Structural acoustics can be viewed as a particular case of fluid-structure interaction, where the vibrating structure generates a sound pressure field in the surrounding compressible field. In the general case, the reaction of the acoustic field on the structure has to be taken into account, and the fluid-structure system is coupled. In certain cases, as for heavy and rigid structures, the vibratory and acoustic problems can be decoupled with some limiting assumptions with regard to the amplitude and frequency domains under consideration.
Our main research interest on structural aoustics at UME is focused on complex structures: the complexity might be due to the geometry (presence of ribs, curvature), to materials (metals, wood, polymers) including accurate modeling of dissipation, to particular loading, and/or to specific ranges of amplitude and frequency. The tackled problems find applications in musical acoustics (musical instrument modeling), transportation acoustics (cars, train, ship), energy systems and psychoacoustics (sound synthesis). Our approach consists mainly in developing and solving time-domain models of sound sources. The solutions obtained can be heard, which allows an auditory evaluation of the models and a kind of “measure” of the “perceptual distance” with real sources.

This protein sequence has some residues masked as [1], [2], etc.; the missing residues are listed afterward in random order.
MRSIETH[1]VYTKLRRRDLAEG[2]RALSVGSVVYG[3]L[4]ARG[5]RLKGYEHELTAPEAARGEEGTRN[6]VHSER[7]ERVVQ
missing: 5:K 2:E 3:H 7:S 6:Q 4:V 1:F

This research axis has not only strong links with fluid-structure interaction, but also with nonlinear vibrations, as shown by recent advances in the modeling of loudspeakers and piano strings. The modeling of dissipation phenomena and the function of losses also is a central question for all members of the DFA team. In the near future, the interaction of structure with turbulent loading will also be studied.